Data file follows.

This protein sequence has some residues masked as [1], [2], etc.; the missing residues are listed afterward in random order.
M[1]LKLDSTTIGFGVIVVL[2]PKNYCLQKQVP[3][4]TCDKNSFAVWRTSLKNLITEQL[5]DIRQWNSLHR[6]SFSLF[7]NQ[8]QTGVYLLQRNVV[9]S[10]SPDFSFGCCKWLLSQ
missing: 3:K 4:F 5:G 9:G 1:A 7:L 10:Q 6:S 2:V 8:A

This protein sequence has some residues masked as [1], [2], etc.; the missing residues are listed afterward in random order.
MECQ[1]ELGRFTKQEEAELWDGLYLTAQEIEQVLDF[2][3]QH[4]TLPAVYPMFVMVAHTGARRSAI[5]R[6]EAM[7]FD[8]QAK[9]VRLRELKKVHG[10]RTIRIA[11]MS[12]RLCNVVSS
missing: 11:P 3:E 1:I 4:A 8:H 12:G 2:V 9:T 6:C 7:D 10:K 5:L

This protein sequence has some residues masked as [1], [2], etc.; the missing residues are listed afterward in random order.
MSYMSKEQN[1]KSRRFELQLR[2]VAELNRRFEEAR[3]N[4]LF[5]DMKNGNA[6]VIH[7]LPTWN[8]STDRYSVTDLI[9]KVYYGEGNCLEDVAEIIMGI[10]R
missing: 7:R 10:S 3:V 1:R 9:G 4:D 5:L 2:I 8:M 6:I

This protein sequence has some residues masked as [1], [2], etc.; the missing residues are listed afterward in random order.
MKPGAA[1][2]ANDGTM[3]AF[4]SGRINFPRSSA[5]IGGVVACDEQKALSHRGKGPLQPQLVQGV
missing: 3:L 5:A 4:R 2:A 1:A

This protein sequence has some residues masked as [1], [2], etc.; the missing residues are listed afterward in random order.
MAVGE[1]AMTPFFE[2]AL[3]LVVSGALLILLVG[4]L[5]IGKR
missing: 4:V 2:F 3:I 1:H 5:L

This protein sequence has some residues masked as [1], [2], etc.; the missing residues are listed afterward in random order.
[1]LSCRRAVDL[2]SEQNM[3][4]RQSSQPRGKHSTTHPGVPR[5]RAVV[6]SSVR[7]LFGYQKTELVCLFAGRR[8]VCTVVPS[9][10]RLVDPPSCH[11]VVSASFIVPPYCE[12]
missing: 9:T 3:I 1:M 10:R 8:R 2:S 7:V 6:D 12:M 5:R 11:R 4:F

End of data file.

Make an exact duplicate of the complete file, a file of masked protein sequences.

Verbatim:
This protein sequence has some residues masked as [1], [2], etc.; the missing residues are listed afterward in random order.
M[1]LKLDSTTIGFGVIVVL[2]PKNYCLQKQVP[3][4]TCDKNSFAVWRTSLKNLITEQL[5]DIRQWNSLHR[6]SFSLF[7]NQ[8]QTGVYLLQRNVV[9]S[10]SPDFSFGCCKWLLSQ
missing: 3:K 4:F 5:G 9:G 1:A 7:L 10:Q 6:S 2:V 8:A

This protein sequence has some residues masked as [1], [2], etc.; the missing residues are listed afterward in random order.
MECQ[1]ELGRFTKQEEAELWDGLYLTAQEIEQVLDF[2][3]QH[4]TLPAVYPMFVMVAHTGARRSAI[5]R[6]EAM[7]FD[8]QAK[9]VRLRELKKVHG[10]RTIRIA[11]MS[12]RLCNVVSS
missing: 11:P 3:E 1:I 4:A 8:H 12:G 2:V 9:T 6:C 7:D 10:K 5:L

This protein sequence has some residues masked as [1], [2], etc.; the missing residues are listed afterward in random order.
MSYMSKEQN[1]KSRRFELQLR[2]VAELNRRFEEAR[3]N[4]LF[5]DMKNGNA[6]VIH[7]LPTWN[8]STDRYSVTDLI[9]KVYYGEGNCLEDVAEIIMGI[10]R
missing: 7:R 10:S 3:V 1:R 9:G 4:D 5:L 2:I 8:M 6:I

This protein sequence has some residues masked as [1], [2], etc.; the missing residues are listed afterward in random order.
MKPGAA[1][2]ANDGTM[3]AF[4]SGRINFPRSSA[5]IGGVVACDEQKALSHRGKGPLQPQLVQGV
missing: 3:L 5:A 4:R 2:A 1:A

This protein sequence has some residues masked as [1], [2], etc.; the missing residues are listed afterward in random order.
MAVGE[1]AMTPFFE[2]AL[3]LVVSGALLILLVG[4]L[5]IGKR
missing: 4:V 2:F 3:I 1:H 5:L

This protein sequence has some residues masked as [1], [2], etc.; the missing residues are listed afterward in random order.
[1]LSCRRAVDL[2]SEQNM[3][4]RQSSQPRGKHSTTHPGVPR[5]RAVV[6]SSVR[7]LFGYQKTELVCLFAGRR[8]VCTVVPS[9][10]RLVDPPSCH[11]VVSASFIVPPYCE[12]
missing: 9:T 3:I 1:M 10:R 8:R 2:S 7:V 6:D 12:M 5:R 11:R 4:F